DeBoer & Sons Trucking of Tipton, CA have built themselves a solid reputation in the cattle-hauling business by providing decades of superior service. The customer has always been king at DeBoer & Sons, and nothing has changed since founder Pete DeBoer passed the company to his two sons, George and Fred, earlier this year. Now semi-retired, Pete enjoys tinkering around the shop, running local loads, chasing parts, and playing with his 1952 Peterbilt cabover cattle truck and trailer – a surprise gift from George and Fred for his 70th birthday last year.
Born in Holland during WWII, Pete and his wife Ida immigrated to the United States in 1969 with their first three children – Tracy, Wilma and George. Later, their two other sons, Pete Jr. and Fred, were born here in the States. Sponsored by his brother, Fred, who had a dairy in Chino, CA, Pete started milking cows. Not long after that, Pete’s brother bought a 1970 Freightliner cabover with a set of doubles and Pete started hauling hay. A few years later, Pete bought some grain trucks and did that for four years. Pete eventually started his own dairy, building it up to 300 cows in ten years, but when the owner sold the land Pete was leasing in 1988, he sold all the cows and moved the family to Tipton – a small farming community in central California.
Once in Tipton, Pete started trucking again, running walking floors and grain trailers. Around 1990, he bought his first cattle truck – a 1979 Peterbilt cabover – and started hauling livestock. In 1997, after working on a calf ranch for a while, Pete’s oldest son George joined the company, which had been called DeBoer & Sons Trucking since 1986, and took over the office duties. Not long after that, Pete’s son Fred came on board to run the shop and take care of the trucks.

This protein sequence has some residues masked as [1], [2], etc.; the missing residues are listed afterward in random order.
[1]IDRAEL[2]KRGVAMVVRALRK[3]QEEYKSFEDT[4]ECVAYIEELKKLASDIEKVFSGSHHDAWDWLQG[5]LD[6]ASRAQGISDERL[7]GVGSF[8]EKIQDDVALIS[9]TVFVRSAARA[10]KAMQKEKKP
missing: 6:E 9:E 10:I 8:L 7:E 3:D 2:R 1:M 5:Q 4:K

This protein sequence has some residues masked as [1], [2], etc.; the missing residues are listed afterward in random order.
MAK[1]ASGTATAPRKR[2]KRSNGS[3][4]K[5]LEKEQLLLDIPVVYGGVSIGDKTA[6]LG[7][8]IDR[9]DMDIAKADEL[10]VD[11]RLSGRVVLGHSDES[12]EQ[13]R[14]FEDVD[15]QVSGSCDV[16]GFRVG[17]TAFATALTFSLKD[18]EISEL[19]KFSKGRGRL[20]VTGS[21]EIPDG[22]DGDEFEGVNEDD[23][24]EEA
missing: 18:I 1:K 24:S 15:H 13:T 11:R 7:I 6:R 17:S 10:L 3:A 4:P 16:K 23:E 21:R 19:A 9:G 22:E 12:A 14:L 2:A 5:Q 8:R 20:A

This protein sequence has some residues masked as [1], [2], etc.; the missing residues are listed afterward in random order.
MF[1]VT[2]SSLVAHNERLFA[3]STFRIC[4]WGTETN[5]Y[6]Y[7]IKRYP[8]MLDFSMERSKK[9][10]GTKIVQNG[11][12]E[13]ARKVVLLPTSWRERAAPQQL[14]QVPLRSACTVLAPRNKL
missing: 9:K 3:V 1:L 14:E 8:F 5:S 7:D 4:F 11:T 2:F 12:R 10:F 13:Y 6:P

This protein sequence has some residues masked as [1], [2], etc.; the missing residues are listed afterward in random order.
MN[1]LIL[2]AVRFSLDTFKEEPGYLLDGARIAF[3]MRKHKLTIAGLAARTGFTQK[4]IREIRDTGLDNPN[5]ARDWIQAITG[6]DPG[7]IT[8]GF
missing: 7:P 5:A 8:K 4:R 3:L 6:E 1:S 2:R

Back in the day, Pete never cared about the color of his trucks, but eventually they all ended up blue. Trying to keep those dark blue trucks dust-free was hard, so the color was changed to silver with blue fenders and accents, which was a lot easier to keep clean. Today, all 14 of the DeBoer trucks are silver and blue. To comply with California’s ridiculous emissions standards, 75% of the fleet has already been replaced with newer, CARB-compliant units, which are mostly nicely-spec’d Peterbilt 386s with 70-inch bunks. There are still a few 379s in the fleet, but they won’t be around much longer. The DeBoer rigs can be seen throughout the west, hauling cattle from place to place, following the greener pastures. In January of this year (2013), Pete stepped down as an owner and became an employee of the company. George and Fred, who are now partners in the business, have proven to be a good team – George handles all of the “inside” work, while Fred handles all of the “outside” responsibilities.
Last year, in honor of Pete’s 70th birthday, George and Fred surprised their dad with a cool gift – the 1952 Peterbilt “Bubblenose” cabover cattle truck and trailer seen here (and on the cover and centerfold this month). The truck was originally purchased new, along with another one just like it, by the Salinas Dressed Beef Company in Salinas, CA. After six months, they sold both of the trucks (with jobs) to Ed Rocha, who was still in high school. Some of you may remember Ed, because his 1954 “Bullnose” KW cattle truck and trailer was featured on our cover back in September of 2005.
Ed Rocha used the 1952 Peterbilt into the mid-1960s and then sold it. After that, he lost track of it for a while. In the 1980s, Ed found his old “Bubblenose” in Los Angeles and bought it back, but it was in pretty bad shape. Acquiring a second truck just like the original, Ed performed a full restoration of the old rig using parts from both trucks. Last year, with his warehouse in Oakdale, CA bursting at the seams with cool antiques, Ed sold the truck to the DeBoer family, knowing that it was going to a good home.